Have you spotted the new addition for our community on Langford Village?
Langford Village Community Association (LVCA) has managed to obtain a grant to purchase a vehicle activated speed sign which has now been installed on the Kestrel/Ravencroft/Swansfield side of Peregrine Way.
The aim is to help ensure we all have a safe Langford Village and that everyone who lives or visits can understand the need to adhere to the speed limit.
The device records the speeds at which vehicles are travelling and that information can be extracted regularly and, if necessary, shared with the Police.
The unit can be turned around to record the opposite direction of travel and also moved to the opposite leg of Peregrine Way, which is planned in due course.
A government Planning Inspector has now ruled that a proposed 5G mast should not be allowed to be built on a grass verge on Peregrine Way. This supports Cherwell Council’s decision to reject the mast when the proposal was first put forward in summer 2022.
Among the key points is that the Planning Inspector did not consider that the proposed mast had been sympathetically designed as required. Moreover, the development would be harmful to the character and appearance of the area.
To view a copy of the full Inspector’s report please click here.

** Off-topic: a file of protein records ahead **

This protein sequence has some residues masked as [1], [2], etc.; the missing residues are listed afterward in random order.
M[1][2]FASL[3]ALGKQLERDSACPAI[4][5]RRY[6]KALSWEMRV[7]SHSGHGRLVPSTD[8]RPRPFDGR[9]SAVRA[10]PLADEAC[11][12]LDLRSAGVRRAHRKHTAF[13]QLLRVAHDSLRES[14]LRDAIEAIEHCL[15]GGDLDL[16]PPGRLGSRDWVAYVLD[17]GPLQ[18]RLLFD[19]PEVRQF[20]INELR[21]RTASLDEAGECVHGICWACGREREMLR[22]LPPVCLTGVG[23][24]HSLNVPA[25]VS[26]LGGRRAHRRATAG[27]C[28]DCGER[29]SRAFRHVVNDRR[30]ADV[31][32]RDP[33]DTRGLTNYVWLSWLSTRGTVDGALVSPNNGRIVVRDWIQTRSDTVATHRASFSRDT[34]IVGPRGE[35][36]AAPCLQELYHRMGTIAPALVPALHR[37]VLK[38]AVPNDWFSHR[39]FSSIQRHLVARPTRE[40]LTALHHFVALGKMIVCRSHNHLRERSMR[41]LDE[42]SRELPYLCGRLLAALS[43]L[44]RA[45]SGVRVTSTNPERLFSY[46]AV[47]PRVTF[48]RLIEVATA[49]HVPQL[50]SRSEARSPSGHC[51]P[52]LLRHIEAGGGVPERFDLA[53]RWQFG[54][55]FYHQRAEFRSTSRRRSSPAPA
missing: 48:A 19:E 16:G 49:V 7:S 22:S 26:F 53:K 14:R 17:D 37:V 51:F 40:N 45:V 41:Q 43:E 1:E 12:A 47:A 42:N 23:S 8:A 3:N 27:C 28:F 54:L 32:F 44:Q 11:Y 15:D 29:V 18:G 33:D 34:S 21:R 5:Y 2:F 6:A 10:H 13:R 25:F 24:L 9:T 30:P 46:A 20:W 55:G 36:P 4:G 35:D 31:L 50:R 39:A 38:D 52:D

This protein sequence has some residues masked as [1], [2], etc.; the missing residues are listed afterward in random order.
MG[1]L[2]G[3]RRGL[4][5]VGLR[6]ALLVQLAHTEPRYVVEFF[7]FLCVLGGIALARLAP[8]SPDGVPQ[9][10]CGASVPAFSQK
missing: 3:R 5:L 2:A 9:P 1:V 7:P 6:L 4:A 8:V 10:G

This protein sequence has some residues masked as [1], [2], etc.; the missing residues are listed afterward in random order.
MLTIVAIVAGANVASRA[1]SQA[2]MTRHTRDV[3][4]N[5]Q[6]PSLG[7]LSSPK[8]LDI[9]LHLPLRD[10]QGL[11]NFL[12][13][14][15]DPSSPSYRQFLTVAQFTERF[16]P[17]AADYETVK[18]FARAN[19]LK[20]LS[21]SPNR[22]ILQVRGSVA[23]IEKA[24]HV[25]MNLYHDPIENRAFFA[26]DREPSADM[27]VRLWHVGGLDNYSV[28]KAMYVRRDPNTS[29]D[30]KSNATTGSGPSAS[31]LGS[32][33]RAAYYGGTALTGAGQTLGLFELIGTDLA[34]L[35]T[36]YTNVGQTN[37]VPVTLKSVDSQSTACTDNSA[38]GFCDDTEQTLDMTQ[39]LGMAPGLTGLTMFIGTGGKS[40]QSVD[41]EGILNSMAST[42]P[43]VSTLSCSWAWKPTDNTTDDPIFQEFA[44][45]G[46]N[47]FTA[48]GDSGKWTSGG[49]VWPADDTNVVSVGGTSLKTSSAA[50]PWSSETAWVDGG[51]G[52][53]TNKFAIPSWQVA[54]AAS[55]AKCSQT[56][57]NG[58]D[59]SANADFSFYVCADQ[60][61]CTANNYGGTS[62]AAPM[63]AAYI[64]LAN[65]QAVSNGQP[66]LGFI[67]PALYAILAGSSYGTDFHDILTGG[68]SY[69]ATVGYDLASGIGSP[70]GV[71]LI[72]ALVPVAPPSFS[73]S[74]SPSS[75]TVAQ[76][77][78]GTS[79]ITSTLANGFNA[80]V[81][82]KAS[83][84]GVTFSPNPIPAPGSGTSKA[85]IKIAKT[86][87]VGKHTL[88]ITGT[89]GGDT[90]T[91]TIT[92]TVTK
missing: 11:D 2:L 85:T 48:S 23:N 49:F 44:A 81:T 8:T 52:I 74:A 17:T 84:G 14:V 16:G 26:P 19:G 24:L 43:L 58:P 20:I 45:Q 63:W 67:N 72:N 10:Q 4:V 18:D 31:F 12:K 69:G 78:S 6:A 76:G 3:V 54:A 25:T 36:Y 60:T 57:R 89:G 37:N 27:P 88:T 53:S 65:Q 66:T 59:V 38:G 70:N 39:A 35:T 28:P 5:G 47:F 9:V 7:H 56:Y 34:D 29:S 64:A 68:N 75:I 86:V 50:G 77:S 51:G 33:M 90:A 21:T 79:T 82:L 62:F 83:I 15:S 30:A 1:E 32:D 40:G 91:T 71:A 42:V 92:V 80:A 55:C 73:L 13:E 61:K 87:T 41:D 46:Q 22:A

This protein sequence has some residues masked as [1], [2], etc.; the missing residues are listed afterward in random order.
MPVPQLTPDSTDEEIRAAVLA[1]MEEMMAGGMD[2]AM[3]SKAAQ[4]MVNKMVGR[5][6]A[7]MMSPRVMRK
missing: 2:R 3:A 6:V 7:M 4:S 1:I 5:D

To mark the 25th Anniversary of the Community Centre, the committee wanted to make back issues of the “Langford Life” newsletter electronically. Paper copies have been scanned so they can be published on this website.
The Association itself came about following the first ever Langford Village Residents Public Meeting which was held on 26 November 1992 at Longfields School. More than 200 residents of Langford Village attended along with speakers from Oxfordshire County Council, Cherwell District Council, representatives of local schools, local councillors, the police and church leaders.
The then leader of Cherwell District Council, Cllr Douglas Spencer (among others), raised the importance of forming a residents association. Other issues of note were the provision of facilities including a school, community centre, doctors surgery, shops and a pub along with the necessary access roads. Completion of the ring road which went nowhere was a big issue – at that time there was no bridge underneath the railway line to London.
If local residents were to form an association it would enable them to be involved in local issues – running the future Community Centre, school and transport provision, the completion of roads and other infrastructure, the provision of amenities and policing etc. The general aim was that such an association would be involved in consultation at all levels affecting the future of the community.
A community association (as opposed to a residents association) was suggested in order to engage with a broader base of the population. At the subsequent meeting on 9 December 1992 it was agreed that the name of the new association should be the Langford Village Community Association.
The first “Langford Life” newsletter was published in January 1993. In the headlines then were Langford’s new bus service to be provided by Thames Transit and a second post box. Click on the image below to view it in full.
Although much has changed in 25 years many of the issues of today do seem rather familiar!